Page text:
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Drug Development

India’s pharmaceutical companies seek regulatory reforms

Poised for expansion, industry looks to Modi for assistance

by K. V. Venkatasubramanian
August 30, 2019

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Credit: Shutterstock

Collectively the world’s largest exporter of generic drugs, Indian drug firms have been facing headwinds at home and abroad. As Prime Minister Narendra Modi settles into his second term, the industry is looking for increased assistance from his government.

India’s pharmaceutical sector currently generates $38 billion in revenues and aspires to reach $125 billion by 2030, according to a report by the India Pharmaceutical Alliance (IPA) and consulting firm McKinsey.

Reaching that goal will require stronger collaboration between pharma companies and government agencies, IPA secretary general Sudarshan Jain says. He says that the industry needs to seize opportunities domestically in India’s health program for poor and vulnerable families. Internationally, Jain sees the industry expanding in China, Japan, and Latin American countries.

The challenges start with domestic drug research and development. Unlike academic researchers in economically developed countries, those in India frequently are unable to start a company while retaining their academic positions, says Nirmal Kumar Ganguly, former director general of the Indian Council of Medical Research. “Our academia-industry interaction needs to be strengthened,” he says, by facilitating technology transfer and allowing academic researchers to start companies, stay with those companies as they mature, and share in the profits.

Shashi Bala Singh, director of the National Institute of Pharmaceutical Education and Research, agrees that both academia and industry need to be more open to partnerships, with contract research organizations in the mix as well. Focusing on identifying new uses for existing drugs, understanding how genetic variation affects response to drugs, and developing biosimilars will ensure “profitable pharmaceutical businesses and form a win-win situation for pharmaceutical industries and for the end user—the patient,” she says.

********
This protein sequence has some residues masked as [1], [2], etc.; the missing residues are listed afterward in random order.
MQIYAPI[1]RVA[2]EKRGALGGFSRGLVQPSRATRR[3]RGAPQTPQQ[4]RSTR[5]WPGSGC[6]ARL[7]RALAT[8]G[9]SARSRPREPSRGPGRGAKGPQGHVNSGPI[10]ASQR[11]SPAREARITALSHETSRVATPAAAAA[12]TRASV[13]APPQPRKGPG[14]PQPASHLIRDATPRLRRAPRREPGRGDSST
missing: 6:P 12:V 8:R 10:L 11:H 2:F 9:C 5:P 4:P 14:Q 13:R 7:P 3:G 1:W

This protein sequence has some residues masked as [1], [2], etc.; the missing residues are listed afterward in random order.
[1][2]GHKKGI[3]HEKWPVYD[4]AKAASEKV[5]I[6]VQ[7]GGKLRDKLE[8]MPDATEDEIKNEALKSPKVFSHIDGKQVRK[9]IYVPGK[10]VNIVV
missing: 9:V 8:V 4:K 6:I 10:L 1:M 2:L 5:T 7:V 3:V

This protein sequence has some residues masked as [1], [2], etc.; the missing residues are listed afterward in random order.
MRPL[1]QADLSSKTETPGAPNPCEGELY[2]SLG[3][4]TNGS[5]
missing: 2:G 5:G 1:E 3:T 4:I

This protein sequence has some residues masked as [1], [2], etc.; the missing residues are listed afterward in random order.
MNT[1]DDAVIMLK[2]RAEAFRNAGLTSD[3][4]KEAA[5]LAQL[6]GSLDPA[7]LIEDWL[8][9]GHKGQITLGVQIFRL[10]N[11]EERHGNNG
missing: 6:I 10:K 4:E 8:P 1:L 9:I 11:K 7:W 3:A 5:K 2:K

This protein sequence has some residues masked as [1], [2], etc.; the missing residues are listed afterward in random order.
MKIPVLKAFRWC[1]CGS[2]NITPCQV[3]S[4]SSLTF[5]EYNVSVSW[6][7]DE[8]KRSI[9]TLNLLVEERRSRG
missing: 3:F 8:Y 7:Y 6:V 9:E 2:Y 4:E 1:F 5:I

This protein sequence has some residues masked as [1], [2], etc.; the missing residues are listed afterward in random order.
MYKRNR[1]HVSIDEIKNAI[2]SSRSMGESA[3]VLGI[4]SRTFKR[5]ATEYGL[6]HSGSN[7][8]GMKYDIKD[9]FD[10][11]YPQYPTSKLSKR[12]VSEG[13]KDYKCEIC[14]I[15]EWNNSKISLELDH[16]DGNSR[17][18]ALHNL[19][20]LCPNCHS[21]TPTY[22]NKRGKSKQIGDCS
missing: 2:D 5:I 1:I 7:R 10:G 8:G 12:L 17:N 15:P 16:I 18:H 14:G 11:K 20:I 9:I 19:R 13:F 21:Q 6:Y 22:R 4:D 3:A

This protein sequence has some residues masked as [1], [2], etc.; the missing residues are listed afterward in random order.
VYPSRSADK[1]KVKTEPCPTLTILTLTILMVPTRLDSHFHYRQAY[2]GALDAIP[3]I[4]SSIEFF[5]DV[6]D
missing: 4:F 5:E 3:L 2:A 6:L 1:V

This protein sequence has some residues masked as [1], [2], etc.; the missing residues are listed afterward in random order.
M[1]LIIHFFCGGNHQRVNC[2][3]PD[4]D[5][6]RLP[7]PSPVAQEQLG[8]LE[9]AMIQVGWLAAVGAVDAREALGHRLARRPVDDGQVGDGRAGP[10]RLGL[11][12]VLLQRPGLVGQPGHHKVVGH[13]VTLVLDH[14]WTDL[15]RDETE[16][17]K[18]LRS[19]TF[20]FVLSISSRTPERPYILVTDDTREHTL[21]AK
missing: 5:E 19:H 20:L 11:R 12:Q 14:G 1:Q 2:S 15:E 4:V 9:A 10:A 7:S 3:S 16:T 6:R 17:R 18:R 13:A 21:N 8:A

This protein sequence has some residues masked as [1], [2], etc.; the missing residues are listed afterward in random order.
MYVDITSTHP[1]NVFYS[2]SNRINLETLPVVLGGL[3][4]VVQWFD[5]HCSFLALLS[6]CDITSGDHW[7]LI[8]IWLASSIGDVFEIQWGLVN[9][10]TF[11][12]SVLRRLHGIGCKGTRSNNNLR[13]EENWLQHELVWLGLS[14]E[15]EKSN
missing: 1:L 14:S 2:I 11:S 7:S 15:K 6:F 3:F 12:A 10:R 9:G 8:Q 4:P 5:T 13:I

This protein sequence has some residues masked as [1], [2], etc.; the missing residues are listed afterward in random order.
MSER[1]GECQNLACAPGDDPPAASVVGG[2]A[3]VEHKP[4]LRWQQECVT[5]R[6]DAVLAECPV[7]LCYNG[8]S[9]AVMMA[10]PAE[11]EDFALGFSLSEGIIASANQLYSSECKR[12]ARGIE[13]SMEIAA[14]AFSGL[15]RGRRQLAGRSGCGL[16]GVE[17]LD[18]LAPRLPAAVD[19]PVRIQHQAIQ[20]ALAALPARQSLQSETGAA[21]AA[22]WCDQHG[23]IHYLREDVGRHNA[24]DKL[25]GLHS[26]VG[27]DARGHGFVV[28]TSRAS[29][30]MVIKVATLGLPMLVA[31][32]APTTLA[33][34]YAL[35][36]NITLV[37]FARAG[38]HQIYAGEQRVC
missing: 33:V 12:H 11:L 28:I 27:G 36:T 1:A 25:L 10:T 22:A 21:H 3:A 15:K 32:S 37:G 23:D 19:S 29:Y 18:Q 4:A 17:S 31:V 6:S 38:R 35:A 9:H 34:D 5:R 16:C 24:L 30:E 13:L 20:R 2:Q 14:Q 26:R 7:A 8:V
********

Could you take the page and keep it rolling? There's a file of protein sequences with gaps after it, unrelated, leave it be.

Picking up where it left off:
Companies would also like the government to ease difficulties in conducting domestic clinical trials. The issues include trial approval delays, poor management of contract research organizations and other stakeholders, compensation for injured participants, and liability for medical professionals. Also, even if companies manage to navigate those hurdles, drug approvals are subject to what the industry considers overly cumbersome regulations for both new drugs and biosimilars, which are generic versions of biologic drugs such as proteins.

While campaigning, Modi and his party promised to reduce health expenditures and make health care accessible to all. Part of that promise includes establishing more health and wellness centers with telemedicine and diagnostic capabilities. Another part involves more government outlets, called Jan Aushadhi Medical Stores, selling generic drugs at reduced prices. These moves may strengthen demand for generics and provide traction for initiatives to increase manufacturing capacity, clarify regulations for online pharmacies, and improve drug quality, which is also a key need for international markets.

However, the push to reduce health care costs will also likely increase pressure on pricing—a hot topic in India as the government has implemented price controls over the last several years. Groups that advocate for improved access to health care, such as the All India Drug Action Network (AIDAN), think there is room to tighten prices further. Drugs not currently subject to price controls “are overpriced and stacked in favor of industry,” AIDAN co-convener Chinu Srinivasan says. “They shouldn’t complain.”